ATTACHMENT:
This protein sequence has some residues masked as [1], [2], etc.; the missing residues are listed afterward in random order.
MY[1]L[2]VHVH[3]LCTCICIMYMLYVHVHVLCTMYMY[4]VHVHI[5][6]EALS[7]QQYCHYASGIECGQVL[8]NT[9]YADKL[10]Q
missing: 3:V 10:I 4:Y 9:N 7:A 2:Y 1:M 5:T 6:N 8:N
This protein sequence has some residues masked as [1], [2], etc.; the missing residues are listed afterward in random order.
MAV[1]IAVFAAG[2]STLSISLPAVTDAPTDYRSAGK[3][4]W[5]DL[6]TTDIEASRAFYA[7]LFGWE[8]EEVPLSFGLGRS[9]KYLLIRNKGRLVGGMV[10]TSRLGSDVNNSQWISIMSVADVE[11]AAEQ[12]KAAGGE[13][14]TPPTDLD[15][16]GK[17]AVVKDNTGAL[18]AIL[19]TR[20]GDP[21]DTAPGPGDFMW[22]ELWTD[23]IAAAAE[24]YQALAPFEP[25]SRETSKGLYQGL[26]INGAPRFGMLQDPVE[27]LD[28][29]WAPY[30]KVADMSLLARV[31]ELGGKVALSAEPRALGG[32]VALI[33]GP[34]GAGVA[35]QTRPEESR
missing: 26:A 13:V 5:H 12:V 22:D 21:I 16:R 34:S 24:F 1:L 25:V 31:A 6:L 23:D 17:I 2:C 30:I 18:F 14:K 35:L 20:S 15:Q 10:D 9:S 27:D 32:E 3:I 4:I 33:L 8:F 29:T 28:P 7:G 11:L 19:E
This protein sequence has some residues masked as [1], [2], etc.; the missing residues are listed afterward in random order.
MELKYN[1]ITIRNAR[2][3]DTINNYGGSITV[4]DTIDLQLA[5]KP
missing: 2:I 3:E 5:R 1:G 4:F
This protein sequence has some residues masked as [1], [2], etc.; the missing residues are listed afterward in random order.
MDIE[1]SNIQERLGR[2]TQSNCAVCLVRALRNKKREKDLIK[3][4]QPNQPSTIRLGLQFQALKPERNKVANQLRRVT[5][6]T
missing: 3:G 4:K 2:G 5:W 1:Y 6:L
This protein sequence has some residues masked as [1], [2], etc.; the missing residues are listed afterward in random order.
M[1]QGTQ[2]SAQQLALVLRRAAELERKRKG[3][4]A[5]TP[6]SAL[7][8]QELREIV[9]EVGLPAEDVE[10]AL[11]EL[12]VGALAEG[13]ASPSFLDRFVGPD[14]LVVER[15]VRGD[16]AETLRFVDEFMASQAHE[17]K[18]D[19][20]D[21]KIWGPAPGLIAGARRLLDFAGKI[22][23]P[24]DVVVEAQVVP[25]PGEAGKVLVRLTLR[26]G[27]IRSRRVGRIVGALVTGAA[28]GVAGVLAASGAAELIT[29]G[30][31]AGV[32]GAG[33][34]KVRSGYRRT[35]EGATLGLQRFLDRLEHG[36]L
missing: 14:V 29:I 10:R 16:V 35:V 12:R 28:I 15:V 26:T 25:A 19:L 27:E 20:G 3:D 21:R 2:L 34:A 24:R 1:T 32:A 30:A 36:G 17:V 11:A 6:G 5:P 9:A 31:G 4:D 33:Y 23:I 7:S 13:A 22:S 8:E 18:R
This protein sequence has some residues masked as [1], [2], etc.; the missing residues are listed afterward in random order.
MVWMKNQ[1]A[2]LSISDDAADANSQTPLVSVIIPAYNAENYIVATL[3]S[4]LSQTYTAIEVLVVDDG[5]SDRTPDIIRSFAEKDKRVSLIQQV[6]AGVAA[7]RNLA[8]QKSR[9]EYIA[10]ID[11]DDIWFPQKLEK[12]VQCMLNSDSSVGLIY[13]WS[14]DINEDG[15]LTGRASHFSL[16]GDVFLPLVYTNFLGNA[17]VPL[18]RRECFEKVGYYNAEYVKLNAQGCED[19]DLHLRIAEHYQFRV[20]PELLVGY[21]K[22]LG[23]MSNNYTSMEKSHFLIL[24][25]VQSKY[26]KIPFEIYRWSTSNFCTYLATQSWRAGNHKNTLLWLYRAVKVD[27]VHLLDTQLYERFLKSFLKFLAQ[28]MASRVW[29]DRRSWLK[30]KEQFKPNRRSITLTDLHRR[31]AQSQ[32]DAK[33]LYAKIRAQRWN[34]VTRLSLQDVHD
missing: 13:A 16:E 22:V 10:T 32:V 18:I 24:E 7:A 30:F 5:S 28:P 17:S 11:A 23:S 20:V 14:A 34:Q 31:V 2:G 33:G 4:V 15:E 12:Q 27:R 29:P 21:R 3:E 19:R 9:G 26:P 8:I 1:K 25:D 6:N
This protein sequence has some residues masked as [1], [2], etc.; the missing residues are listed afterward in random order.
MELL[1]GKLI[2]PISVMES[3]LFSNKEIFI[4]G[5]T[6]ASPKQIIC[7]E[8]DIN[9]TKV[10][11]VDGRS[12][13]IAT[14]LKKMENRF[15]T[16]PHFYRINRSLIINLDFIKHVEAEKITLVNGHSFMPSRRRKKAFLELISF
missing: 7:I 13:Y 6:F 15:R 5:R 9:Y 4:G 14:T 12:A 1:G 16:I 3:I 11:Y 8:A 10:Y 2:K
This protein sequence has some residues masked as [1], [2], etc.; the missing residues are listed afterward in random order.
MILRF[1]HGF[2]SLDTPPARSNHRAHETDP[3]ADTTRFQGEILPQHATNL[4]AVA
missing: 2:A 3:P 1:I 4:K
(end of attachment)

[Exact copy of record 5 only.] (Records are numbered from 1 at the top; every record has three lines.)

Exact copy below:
This protein sequence has some residues masked as [1], [2], etc.; the missing residues are listed afterward in random order.
M[1]QGTQ[2]SAQQLALVLRRAAELERKRKG[3][4]A[5]TP[6]SAL[7][8]QELREIV[9]EVGLPAEDVE[10]AL[11]EL[12]VGALAEG[13]ASPSFLDRFVGPD[14]LVVER[15]VRGD[16]AETLRFVDEFMASQAHE[17]K[18]D[19][20]D[21]KIWGPAPGLIAGARRLLDFAGKI[22][23]P[24]DVVVEAQVVP[25]PGEAGKVLVRLTLR[26]G[27]IRSRRVGRIVGALVTGAA[28]GVAGVLAASGAAELIT[29]G[30][31]AGV[32]GAG[33][34]KVRSGYRRT[35]EGATLGLQRFLDRLEHG[36]L
missing: 14:V 29:I 10:R 16:V 35:V 12:R 28:I 15:V 26:T 25:A 19:L 27:E 20:G 3:D 21:R 2:L 34:A 24:R 1:T 32:A 30:A 36:G 17:V 11:A 6:G 5:P 9:A 31:G 4:D 33:Y 23:I 7:S 13:A 22:S 8:E 18:R